The Ontario Clean Air Alliance said that the province could shut down all 6,434 MW of its remaining coal-fired capacity in 2010 if it canceled all its coal-fired power exports and operated at higher capacity factors the five natural gas-fired plants that will be coming online over the next three years.OCAA acknowledged, however, that those conditions would raise electricity rates in Ontario by 3.3%, but the costs would be outweighed by gains in air quality and public health.
OCAA said that canceling coal-fired power exports in 2010 will reduce Ontario's projected coal-fired generation by 50% and will raise rates by no more than 1%. Replacing the remaining coal-fired generation with generation from the new gas plants would raise rates another 2.3%.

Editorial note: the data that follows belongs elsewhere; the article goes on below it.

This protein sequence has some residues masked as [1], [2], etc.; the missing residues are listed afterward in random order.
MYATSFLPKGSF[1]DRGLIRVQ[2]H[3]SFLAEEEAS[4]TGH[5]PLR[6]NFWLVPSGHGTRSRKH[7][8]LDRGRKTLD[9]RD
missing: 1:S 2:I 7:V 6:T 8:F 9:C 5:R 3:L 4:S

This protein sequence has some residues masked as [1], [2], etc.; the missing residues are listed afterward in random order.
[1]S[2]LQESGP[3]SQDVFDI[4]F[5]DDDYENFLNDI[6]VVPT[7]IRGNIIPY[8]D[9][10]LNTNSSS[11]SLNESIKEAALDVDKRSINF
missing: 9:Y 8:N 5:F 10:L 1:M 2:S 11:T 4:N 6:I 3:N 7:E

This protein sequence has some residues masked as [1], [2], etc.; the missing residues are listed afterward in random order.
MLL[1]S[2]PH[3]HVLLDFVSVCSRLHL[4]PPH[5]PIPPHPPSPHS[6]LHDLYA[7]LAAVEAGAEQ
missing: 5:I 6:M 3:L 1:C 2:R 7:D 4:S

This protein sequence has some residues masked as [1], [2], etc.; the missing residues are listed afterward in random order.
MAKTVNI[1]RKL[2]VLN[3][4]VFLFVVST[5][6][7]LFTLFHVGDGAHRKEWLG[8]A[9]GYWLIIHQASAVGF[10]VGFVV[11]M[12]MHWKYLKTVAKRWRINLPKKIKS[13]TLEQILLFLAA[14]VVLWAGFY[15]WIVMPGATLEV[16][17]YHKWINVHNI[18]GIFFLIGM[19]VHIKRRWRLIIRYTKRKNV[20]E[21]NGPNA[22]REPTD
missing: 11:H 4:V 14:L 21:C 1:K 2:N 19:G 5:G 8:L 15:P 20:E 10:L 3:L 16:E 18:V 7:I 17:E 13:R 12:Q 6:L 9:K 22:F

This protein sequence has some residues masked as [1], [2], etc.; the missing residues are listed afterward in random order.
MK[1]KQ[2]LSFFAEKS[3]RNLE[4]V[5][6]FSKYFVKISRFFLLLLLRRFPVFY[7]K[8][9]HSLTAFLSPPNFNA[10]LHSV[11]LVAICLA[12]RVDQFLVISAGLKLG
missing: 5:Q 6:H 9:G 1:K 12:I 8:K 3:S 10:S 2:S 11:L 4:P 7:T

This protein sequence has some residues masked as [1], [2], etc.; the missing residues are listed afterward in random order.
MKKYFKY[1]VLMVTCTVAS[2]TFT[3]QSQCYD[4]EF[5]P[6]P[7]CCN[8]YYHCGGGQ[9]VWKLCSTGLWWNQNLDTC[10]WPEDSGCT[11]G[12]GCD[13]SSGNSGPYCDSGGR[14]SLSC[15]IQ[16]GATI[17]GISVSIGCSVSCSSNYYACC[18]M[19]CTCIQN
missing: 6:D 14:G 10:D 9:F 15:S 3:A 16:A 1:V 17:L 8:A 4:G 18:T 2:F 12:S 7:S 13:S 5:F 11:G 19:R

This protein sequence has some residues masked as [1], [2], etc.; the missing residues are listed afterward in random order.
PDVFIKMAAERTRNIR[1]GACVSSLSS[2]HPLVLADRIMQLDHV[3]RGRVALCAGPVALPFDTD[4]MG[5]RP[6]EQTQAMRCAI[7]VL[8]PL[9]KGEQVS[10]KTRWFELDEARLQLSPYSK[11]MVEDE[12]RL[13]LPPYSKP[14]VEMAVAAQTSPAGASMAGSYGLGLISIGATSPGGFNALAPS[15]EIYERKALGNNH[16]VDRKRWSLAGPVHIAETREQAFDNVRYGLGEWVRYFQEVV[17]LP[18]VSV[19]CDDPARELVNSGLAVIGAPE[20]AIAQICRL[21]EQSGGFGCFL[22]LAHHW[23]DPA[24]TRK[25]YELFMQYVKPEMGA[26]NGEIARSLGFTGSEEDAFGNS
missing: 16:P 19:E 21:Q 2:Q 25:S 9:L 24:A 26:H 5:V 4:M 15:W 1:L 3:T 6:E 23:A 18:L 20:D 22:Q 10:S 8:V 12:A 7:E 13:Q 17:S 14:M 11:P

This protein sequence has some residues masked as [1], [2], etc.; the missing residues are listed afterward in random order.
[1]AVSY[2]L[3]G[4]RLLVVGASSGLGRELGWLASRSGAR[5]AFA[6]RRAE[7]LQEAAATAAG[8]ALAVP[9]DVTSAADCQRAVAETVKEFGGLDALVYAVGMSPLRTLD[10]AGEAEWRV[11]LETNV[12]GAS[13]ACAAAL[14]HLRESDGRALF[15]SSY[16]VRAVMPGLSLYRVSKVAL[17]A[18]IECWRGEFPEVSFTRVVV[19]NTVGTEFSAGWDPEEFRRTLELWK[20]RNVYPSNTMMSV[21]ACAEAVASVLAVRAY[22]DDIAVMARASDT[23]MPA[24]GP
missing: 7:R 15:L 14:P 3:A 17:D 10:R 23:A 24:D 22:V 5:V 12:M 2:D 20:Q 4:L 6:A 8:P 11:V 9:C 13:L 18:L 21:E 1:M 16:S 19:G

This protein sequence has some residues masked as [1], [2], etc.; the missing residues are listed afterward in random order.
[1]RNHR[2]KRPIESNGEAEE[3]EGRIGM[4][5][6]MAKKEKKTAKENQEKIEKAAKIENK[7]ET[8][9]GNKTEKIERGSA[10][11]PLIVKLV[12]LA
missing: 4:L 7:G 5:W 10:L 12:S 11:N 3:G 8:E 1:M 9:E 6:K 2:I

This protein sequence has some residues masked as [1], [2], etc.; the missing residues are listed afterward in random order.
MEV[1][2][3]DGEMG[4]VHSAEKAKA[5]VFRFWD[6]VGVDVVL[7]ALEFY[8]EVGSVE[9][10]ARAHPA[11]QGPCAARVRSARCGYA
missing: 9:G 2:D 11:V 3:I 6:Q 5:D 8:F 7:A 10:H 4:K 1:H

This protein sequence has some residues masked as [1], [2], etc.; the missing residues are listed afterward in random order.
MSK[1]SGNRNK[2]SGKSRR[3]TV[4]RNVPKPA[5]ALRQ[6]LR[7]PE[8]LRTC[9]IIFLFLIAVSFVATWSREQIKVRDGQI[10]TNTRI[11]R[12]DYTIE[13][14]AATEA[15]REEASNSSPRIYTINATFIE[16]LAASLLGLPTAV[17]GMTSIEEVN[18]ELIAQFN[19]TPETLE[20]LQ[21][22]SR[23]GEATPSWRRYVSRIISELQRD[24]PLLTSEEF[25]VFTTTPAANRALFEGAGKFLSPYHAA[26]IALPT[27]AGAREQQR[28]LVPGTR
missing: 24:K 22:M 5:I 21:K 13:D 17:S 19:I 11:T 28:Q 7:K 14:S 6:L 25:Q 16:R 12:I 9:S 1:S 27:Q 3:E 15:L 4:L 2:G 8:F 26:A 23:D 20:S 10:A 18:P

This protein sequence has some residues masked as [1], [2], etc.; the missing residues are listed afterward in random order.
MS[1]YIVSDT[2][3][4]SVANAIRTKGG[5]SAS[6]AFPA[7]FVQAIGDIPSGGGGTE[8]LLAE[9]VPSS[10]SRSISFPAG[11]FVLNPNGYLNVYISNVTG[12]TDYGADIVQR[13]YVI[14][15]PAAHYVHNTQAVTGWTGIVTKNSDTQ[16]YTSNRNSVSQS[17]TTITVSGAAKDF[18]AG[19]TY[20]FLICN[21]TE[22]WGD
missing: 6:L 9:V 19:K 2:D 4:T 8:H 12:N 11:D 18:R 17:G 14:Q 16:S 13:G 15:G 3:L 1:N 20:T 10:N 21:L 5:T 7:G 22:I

Ontario's government originally had promised to shut down province-owned Ontario Power Generation's four remaining coal plants by the end of 2007. Later, it extended that deadline to early 2009 and then to the end of 2014.
"Advancing the coal phase-out date from 2014 to 2010 will save over 3,000 lives, prevent up to 1.6 million asthma attacks and provide 50 to 80% of the total greenhouse gas emission reductions Ontario needs to achieve compliance with its Kyoto Protocol target for 2010," said OCAA Chairman Jack Gibbons.